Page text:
No. 1 ranked. Undefeated.
And the underdog?
That’s at least how Rainier feels entering Saturday’s 3A State Championship against Cascade Christian (11-1). The game is slated for 3:30 p.m. at Cottage Grove High School.
“We always want to have the mentality of underdog,” seventh-year coach Mike King said. “We don’t want to talk about 12-0. We talk about somebody tweeting that out of the 12 teams in Special District 1, they ranked us seventh. We bring things like that up.”
And this week’s point of emphasis: Cascade Christian is the defending champion.
“They’re the favorite,” King said. “We like to have that little chip and edge to us to give us an extra boost.”
How the Columbians have maintained that chip while outscoring teams by nearly 30 points per game is even more remarkable.
There was good reason for Rainier to feel slighted at the beginning of the year.
The talk around the state surrounded rival Clatskanie and presumed title favorite Amity. The Daily News projected Rainier to finish third in the Special District 1 West.
“Nobody thought we’d be big this year,” senior Austin Cantrell said. “We pretty much just let all the haters talk, and showed them what we got.”
That’s long since changed. But perhaps that underdog mentality persists because of how many underdogs make up the team.
Last year’s 2017 TDN All-Area Player of the Year Joey Tripp embodies that mentality. Amid highlight-reel plays, gaudy stats and numerous accolades, Tripp always seems out to prove everyone wrong.
Just like the backfield was out to show it could overcome the graduation of Dawson Carr and the transfer of Jacob Bruce.
Just like the defensive backs wanted to prove they were far from a weak point on this team.
“I knew we would be good; I didn’t know how good,” King said. “I knew our o-line was good. I knew we were thin at the skill positions. There were a lot of questions.”
Those questions have been answered in a big way.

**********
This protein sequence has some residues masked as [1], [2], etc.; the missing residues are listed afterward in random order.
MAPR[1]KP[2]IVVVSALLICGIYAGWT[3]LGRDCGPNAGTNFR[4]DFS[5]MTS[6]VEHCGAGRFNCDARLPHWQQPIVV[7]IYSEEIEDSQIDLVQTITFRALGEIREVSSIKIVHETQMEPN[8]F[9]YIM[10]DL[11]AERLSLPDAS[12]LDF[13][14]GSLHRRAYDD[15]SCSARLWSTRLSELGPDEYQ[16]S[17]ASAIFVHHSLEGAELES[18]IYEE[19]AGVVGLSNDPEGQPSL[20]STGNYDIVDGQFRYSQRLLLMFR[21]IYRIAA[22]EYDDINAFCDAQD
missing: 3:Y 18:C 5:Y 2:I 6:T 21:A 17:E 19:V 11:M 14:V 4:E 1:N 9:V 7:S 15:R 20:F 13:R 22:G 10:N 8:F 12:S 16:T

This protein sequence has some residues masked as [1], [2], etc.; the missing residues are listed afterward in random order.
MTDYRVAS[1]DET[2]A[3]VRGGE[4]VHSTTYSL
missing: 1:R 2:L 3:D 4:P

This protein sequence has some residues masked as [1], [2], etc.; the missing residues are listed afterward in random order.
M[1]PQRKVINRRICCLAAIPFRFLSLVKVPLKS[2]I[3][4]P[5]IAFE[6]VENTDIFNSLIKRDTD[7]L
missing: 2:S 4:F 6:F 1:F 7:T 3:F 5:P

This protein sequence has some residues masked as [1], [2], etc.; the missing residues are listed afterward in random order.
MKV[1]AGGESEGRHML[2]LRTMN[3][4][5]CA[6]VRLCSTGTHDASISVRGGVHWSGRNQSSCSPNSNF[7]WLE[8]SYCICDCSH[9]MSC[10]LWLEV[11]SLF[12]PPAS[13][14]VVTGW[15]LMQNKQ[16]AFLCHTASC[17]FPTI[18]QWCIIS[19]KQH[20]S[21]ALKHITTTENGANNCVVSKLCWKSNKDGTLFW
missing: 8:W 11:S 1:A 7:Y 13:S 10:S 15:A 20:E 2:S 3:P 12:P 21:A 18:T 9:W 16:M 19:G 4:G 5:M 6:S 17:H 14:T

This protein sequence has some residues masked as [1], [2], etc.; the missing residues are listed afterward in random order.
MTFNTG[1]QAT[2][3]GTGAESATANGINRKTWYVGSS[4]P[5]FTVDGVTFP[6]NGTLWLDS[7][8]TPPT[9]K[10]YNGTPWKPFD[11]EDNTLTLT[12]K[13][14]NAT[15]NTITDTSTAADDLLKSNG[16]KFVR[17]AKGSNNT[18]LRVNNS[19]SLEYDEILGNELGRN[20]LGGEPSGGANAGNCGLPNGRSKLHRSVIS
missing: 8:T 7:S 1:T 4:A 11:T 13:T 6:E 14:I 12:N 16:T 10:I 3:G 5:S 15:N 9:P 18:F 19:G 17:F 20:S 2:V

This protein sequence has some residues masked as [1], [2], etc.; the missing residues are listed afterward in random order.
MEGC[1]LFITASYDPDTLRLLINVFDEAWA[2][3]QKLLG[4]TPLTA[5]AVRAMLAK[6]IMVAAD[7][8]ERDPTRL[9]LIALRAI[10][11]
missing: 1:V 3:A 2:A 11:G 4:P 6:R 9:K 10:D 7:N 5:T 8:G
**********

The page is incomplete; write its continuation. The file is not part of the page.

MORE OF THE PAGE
David Katon has rushed for nearly 1,000 yards, emerging a perfect sidekick to Tripp’s run game. The DBs have stepped up to the challenge, with freshman Kenney Tripp and first-time player Hunter Boulch playing key roles. Even a dominant offensive line has been bolstered by Cantrell’s emergence as a dominant force.
“I think it’s just feeding off each other and knowing each week that we can get better,” Katon said. “I knew we had a great team and knew this was the goal. I knew everyone was going to work hard. That’s what we work for, and that’s where we are.”
Boulch came out for the team never having played high-school ball before. He didn’t want to have any regrets when he graduated. Boy, is he glad he put on the pads this season.
“I didn’t want to graduate and wonder, ‘What if?’” Boulch said. “If I was on the sidelines or stands watching and couldn’t contribute, I’d be pretty upset about that.”
He’s even embraced — nay, welcomed — the critics of the defensive backfield he’s part of.
“I like that they don’t think of us as being very good,” Boulch said. “They’ll challenge us, which gives us more opportunities to show how great we are.”
As for guys like Cantrell, who have made a name for themselves in a loaded offensive line led by Logan Keizur and Easton Crape, it’s a joy to be part of what Rainier football is known for: winning in the trenches.
Coach King applauded Cantrell for “flipping a switch” this postseason.
“It’s my last year, and I didn’t get to play my freshman year because of a head injury,” Cantrell said. “I just realized this was it, and I got to step up. … Nobody expected us to be here. I like how we showed everyone different.”
And behind this underdog bunch, the Columbians have a chance to do something no team has Rainier team has ever done:
But they don’t want to talk about that. Cascade Christian is the favorite, after all.